Interferon regulatory factor 8 (IRF8), also known as interferon consensus sequence-binding protein (ICSBP), is a transcription factor that expresses in T cells, B cells and macrophages and plays a role in myeloid development. Targeted deletion of IRF8 in mice (IRF8−/−) induced progressive increase in the numbers of granulocytes in various lymphoid organs and development of a syndrome similar to human chronic myelogenous leukemia. In addition to defective development of macrophages and dendritic cells, B cell development was also impaired in IRF8−/− mice. This includes decreased numbers of early B cells, expanded marginal zone (MZ) B cells and diminished follicular (OF) B2 cells. Because abnormal myeloid cells could alter microenvironment required for normal B cell development, we have generated IRF8 conditional knockout mice to specifically investigate the function of IRF8 in B lineage cells. Mice were engineered to have exon 2, encoding the DNA binding domain of IRF8, flanked by loxP sites (designated IRF8f/+). These mice were then crossed with the CD19Cre strain in which the expression of Cre-recombinase is controlled by the endogenous CD19 locus. Homozygous mice (designated (IRF8f/f x Cre)F1) underwent germline excision of IRF8 in CD19+ B lineage cells. As a result, there was no detectable mRNA and protein of IRF8 in their splenic B cells. Flow cytometry analysis revealed expanded MZ B cells and reduced OF B2 cells in the spleen of (IRF8f/f x Cre)F1 mice. Interestingly, the expression level of CD23 on OF B cells was significantly decreased in (IRF8f/f x Cre)F1 mice, indicating that IRF8 is required for maintaining a normal OF phenotype. In the peritoneum of (IRF8f/f x Cre)F1 mice, while the numbers of B1a and B2 cells were slightly decreased, the number of B1b cells was slightly increased. Furthermore, BXH2 mice carrying a mutation (C915T) in the Icsbp1 gene exhibited similar expansion of MZ B cells and low expression of CD23 in OF B cells. Taken together, these analyses indicate that IRF8 is required for development of normal MZ and B2 cells.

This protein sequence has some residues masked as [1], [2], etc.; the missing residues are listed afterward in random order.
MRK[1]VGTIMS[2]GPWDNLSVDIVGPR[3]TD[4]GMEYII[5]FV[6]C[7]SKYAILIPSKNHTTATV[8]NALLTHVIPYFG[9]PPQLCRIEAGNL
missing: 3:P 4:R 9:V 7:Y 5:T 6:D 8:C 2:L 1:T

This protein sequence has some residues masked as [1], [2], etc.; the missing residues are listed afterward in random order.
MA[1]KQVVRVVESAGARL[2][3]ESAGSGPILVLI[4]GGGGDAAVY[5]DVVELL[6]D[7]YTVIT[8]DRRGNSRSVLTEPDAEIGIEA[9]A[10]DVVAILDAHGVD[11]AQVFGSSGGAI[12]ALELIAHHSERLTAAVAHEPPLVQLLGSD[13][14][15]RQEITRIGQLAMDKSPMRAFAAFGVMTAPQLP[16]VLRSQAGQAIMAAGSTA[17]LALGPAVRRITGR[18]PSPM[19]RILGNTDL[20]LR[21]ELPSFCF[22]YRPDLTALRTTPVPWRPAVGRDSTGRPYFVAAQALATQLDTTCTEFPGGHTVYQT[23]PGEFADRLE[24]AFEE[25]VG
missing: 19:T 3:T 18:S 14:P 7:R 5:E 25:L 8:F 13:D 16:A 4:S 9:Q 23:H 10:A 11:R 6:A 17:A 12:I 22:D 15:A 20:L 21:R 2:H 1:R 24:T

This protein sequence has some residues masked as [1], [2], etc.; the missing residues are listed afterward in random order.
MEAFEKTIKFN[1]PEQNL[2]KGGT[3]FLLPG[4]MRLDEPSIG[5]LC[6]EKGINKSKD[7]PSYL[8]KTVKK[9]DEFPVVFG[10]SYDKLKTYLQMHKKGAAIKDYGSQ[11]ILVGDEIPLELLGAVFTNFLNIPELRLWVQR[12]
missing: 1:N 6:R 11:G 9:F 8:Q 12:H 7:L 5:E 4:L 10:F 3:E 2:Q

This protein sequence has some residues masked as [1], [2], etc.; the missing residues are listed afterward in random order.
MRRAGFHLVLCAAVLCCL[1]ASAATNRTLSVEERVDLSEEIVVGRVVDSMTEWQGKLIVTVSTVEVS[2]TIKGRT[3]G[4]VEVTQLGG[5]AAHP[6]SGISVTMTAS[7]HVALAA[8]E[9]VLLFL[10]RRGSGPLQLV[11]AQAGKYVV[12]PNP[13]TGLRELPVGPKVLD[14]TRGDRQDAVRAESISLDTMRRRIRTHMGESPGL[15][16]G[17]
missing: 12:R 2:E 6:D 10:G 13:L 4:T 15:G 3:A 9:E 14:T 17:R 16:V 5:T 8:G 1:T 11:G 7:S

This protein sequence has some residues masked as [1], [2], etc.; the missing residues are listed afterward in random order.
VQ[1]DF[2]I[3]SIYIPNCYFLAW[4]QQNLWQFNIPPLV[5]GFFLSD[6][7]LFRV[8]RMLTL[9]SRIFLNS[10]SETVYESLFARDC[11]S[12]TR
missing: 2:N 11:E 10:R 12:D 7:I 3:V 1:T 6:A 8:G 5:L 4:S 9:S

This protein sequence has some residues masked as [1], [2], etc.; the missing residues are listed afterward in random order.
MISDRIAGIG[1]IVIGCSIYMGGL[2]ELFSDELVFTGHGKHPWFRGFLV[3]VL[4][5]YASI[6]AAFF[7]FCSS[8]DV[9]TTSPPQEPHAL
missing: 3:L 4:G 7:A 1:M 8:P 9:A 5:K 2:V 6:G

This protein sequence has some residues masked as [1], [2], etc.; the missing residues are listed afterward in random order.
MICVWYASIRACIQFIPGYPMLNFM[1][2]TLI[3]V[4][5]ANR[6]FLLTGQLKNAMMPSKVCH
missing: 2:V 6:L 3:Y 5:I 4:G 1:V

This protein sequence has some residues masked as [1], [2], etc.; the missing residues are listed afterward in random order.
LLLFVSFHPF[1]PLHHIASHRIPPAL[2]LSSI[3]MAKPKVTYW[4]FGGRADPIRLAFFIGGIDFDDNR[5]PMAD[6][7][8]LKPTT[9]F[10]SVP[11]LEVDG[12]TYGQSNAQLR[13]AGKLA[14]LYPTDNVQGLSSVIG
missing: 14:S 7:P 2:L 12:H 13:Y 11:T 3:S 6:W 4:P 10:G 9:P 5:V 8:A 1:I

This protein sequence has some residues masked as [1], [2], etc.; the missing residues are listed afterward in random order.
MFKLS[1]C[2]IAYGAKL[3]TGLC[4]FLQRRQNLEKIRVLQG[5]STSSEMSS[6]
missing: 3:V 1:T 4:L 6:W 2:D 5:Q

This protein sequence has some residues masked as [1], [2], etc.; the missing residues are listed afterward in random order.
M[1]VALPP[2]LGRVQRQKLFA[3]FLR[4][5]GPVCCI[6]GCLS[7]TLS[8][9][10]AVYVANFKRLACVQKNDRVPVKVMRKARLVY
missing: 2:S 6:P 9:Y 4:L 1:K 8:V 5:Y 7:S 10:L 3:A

This work was supported by the Intramural Research Program of the NIH, National Institute of Allergy and Infectious Diseases.

Author notes

Disclosure: No relevant conflicts of interest to declare.